Opponents of a Colorado sex-ed bill say the legislation would put abstinence-based programs at risk and undermine parents' rights to choose that kind of education for their children in public schools.
Rep. Amy Stephens, a Republican opponent of the bill from Monument, Colo., said support for abstinence education is bipartisan.
“The real truth is eight of 10 Democratic parents, they want their kids taught abstinence,” she said, according to the Denver Post.
The legislation passed the Democrat-controlled state House on a party line vote of 37-28.
The bill, H.B. 1081, only funds “comprehensive” sex-ed programs, excluding abstinence-only education from a grant program within the Colorado Department of Health and Environment.
Tammy Borgias, Executive Director of the Colorado-based Center for Relationship Education, told EWTN News Feb. 27 the requirements would “absolutely hurt” funding for abstinence-focused programs.
The proposed legislation funds only programs that automatically enroll public school students, requiring active action from parents to opt out their children.
The bill would repeal current Colorado law on sex education in public schools, which aimed to place “a primary emphasis on abstaining from sexual activity.” It also requires sex ed programs to encourage sexually active students to return to abstinence and to teach the effective use of condoms and other types of contraception.
By contrast, the proposed bill declares that Colorado youth have a right to “medically accurate, culturally sensitive and age-appropriate comprehensive sexuality education.”
The bill’s stated standards for “culturally sensitive” sex education includes sensitivity for “lesbian, gay, bisexual and transgender communities.” However, it does not explicitly include sensitivity for religious communities.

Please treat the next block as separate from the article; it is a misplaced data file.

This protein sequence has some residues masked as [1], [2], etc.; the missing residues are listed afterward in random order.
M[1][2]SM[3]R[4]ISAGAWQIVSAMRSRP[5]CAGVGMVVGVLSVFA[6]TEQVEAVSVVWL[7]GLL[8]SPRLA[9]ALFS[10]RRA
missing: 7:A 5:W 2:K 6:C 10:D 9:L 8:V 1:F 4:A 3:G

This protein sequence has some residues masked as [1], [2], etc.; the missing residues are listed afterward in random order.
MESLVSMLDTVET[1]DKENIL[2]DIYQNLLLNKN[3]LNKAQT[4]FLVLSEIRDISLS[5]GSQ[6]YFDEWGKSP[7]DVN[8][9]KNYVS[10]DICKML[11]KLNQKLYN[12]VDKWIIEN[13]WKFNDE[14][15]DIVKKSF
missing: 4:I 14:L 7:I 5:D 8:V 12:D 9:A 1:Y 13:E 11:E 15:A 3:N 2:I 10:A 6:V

The bill sponsor Rep. Christiana Duran, a Democrat from Denver, said that abstinence-only sex ed “hasn’t worked.”
“My gosh, I wish young kids were abstaining from sexual activity but the truth is that is not happening,” she said.
Some opponents of the bill, however, have said it would support education that is inappropriate for children.
The Colorado Catholic Conference has opposed the bill, saying it “severely compromises” local school districts’ control of content standards.
“We believe that local school districts, in conjunction with school boards and parents are the best vehicle to determine what content standards should be adopted for instruction regarding human sexuality,” the conference said in an action alert released in early February.
These groups, it added, “are the best resources to determine what values and standards should be reflected in their local communities’ human sexuality education curriculum.”